Last year, Lee Min-ji (not her real name) decided to undergo fat grafting to her forehead and cheeks at a cosmetic surgery hospital in Seoul.
Two months later, she began to feel palpable bumps in the areas where she had received surgery. The cause was calcification -- a hardening of the skin tissue that sometimes occurs when high amounts of fat are concentrated in one area.
As she was neither informed about the details of the surgical procedure nor its potential side effects prior to her surgery, Lee demanded a refund of 4 million won ($3,400) in surgical fees from the hospital.
Yet the hospital refused to compensate her on grounds that it does not hold responsibility since the doctor who had performed the surgery no longer worked there.
Lee is just one among several in South Korea -- where 20 percent of the female population has had plastic surgery at least once in their lives -- who are seeking compensation for the unforeseen side effects of plastic surgery and related disputes.
As the winter vacation season -- a peak time for plastic surgery -- is underway, the Fair Trade Commission has issued a “consumer warning” urging those seeking cosmetic procedures to be mindful of the all-too-common problems linked to surgery, including serious side effects, denied refunds and misleading advertising.
“Cosmetic surgery hospitals hold various promotional and discount events, including those for students who have finished their college entrance exams, during the winter vacation season,” said the FTC.
“Around 30 percent of all plastic surgery hospital-related consultations to the FTC’s customer consultation center were received during the peak period (January, February and December) in 2014.”
In a signal to exercise caution, such complaints have also been steadily rising -- from 3,740 cases in 2012 to 4,806 in 2013, 5,005 in 2014 and 3,848 cases and counting as of October of this year, according to the commission.
As plastic surgery providers are geared to step up their marketing efforts and launch alluring promotional events in the coming months, the antitrust agency urged the public to check potential risks of hospital policies in detail prior to surgery to avoid potential damages.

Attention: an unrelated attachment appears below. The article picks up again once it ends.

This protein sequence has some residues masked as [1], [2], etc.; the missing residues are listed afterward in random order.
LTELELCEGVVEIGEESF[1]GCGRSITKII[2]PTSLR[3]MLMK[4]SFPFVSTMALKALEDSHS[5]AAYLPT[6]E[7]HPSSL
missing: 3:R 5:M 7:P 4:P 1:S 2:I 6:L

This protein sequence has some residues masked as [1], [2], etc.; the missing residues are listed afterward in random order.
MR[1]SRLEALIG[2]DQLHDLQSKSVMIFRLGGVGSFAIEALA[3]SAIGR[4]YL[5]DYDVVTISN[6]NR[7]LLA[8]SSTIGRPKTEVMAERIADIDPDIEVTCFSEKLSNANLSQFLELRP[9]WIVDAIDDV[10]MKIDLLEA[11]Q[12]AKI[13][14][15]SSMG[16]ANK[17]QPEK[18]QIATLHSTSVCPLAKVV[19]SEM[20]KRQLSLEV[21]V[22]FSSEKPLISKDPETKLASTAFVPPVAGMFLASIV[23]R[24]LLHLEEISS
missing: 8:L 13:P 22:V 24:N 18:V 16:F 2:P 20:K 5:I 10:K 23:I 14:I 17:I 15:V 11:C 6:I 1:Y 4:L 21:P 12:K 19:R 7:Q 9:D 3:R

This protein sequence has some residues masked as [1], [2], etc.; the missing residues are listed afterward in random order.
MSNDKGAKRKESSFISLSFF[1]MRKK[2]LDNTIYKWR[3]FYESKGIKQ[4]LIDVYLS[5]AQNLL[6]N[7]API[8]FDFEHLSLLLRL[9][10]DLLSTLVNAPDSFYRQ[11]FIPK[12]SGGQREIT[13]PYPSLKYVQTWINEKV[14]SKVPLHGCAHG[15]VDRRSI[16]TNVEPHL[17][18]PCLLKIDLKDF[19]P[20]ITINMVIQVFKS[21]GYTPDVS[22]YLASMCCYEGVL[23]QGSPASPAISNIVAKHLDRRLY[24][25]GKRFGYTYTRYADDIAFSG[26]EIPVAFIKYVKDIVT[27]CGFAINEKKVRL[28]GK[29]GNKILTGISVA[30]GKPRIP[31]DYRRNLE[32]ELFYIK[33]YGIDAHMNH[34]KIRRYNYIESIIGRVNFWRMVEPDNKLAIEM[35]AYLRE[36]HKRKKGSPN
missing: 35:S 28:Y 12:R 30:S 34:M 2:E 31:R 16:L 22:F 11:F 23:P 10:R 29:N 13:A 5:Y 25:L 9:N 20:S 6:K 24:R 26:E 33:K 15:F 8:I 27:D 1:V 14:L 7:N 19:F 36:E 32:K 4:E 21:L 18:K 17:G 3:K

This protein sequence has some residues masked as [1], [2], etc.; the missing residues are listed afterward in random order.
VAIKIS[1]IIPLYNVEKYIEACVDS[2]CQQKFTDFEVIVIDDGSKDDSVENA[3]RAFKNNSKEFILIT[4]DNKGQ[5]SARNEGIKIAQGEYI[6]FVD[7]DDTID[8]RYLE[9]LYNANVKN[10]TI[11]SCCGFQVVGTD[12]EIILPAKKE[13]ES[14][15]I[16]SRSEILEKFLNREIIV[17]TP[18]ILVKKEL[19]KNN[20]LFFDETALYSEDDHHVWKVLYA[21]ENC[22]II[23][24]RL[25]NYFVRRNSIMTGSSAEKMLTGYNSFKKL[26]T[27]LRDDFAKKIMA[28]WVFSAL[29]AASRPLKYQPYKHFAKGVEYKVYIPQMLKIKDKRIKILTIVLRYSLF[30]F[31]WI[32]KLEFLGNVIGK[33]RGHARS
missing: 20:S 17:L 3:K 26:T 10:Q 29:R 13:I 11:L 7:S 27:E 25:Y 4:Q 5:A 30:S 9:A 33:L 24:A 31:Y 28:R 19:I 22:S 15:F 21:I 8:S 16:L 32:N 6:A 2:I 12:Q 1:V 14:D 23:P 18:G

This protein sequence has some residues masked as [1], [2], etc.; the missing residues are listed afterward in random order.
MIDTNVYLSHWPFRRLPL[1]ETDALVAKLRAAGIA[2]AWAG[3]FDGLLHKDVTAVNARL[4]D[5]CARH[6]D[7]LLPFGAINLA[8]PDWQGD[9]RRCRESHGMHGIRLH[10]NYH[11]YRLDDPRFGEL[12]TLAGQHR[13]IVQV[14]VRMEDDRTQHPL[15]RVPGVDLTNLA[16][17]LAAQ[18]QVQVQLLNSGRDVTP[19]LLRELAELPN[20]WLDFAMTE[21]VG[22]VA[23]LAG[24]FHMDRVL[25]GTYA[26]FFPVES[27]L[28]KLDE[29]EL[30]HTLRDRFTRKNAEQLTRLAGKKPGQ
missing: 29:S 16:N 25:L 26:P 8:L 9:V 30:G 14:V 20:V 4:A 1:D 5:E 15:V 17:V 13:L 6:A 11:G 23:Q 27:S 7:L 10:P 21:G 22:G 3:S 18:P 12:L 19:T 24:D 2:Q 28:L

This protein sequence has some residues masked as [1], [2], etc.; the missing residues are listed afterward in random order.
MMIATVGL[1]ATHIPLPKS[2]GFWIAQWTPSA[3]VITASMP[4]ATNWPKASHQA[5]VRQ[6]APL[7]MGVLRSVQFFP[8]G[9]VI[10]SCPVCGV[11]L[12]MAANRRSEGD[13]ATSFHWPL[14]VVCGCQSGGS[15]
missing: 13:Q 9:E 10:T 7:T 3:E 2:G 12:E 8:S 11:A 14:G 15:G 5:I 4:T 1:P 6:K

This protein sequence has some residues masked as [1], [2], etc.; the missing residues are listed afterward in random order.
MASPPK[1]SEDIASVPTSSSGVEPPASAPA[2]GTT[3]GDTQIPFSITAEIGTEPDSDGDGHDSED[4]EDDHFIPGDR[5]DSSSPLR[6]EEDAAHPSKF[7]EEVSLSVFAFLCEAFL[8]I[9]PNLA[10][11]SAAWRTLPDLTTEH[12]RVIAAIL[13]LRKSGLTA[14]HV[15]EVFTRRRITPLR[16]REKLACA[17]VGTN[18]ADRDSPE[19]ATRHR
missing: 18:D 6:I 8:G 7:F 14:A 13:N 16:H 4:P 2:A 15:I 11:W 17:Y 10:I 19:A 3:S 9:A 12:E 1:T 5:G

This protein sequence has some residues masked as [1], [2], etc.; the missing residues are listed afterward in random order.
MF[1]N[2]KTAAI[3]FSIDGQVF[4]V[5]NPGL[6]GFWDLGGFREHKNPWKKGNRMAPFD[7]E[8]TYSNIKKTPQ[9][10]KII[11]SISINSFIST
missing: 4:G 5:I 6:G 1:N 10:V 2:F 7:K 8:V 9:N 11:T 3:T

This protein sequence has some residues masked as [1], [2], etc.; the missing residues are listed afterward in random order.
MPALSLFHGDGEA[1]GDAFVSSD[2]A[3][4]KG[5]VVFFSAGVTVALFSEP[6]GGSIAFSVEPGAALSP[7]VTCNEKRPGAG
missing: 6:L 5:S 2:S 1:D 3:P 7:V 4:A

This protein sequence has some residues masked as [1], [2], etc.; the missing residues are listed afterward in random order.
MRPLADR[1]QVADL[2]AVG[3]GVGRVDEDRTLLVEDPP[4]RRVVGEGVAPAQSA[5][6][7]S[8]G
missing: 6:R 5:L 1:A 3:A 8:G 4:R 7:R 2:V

The most common disputes emerge when hospitals secure customers by boasting the benefits of surgery without mentioning potential side effects, and later evade responsibility when postsurgical problems emerge, the FTC said.
Moreover, some hospitals refuse to grant refunds even if a consumer has legitimate grounds for canceling a cosmetic surgery, such as a proven allergic reaction to certain substances or being told that a different doctor than the one they had consulted with would be carrying out a surgery.
Therefore, the FTC has also urged those seeking surgery to closely examine the hospital’s refund and aftercare policy prior to making a deposit or undergoing a procedure.
Even those wanting to cancel a surgery due to a simple change of mind can receive partial refunds, according to FTC regulations effective in such a case where no specific guidelines regarding such processes have been established between a hospital and patient.
How to seek help after an operation goes wrong
For patients seeking compensation from a hospital after suffering injury or damage from a cosmetic surgical procedure are two main institutions which can mediate the process.
The Korea Medical Dispute Mediation and Arbitration Agency is available by calling (02) 1670-3545 or visiting www.k-medi.or.kr
, while the Korea Consumer Agency can be reached by dialing 1372 or visiting www.kca.go.kr
By protocol, the process requires preparing a number of documents and evidence that can lay out the responsibility leveraged on the patient and the doctor, filing an arbitration request and undergoing legal evaluation, after which the scale of compensation is determined.
Eyeing the rising number of foreigners who suffer damages after undergoing cosmetic surgery and other medical procedures in Korea, both the arbitration agency and the KCA offer consultation services in English, Chinese and other languages in conjunction with the Ministry of Justice.
“The registration process is the same for both locals and foreigners. But we offer direct consultations in English and Chinese, as well as translated services in a number of other languages,” said a spokesperson for the medical dispute mediation agency.
In partnership with the Korea Tourism Organization, the KCA offers phone consultation services accompanied by a translator to foreigners via calling KCA at (043) 880-5400 or KTO at 1330.
Given these institutions do not tend to receive many inquiries or arbitration requests from foreigners, the mediation process will likely take longer and be more cumbersome to get through.
“The number of foreigners who seek our services is lower than expected,” said the arbitration agency official, stating that the body had received only 80 cases since its services began in 2011, though the numbers are continuously rising each year.
By Sohn Ji-young (firstname.lastname@example.org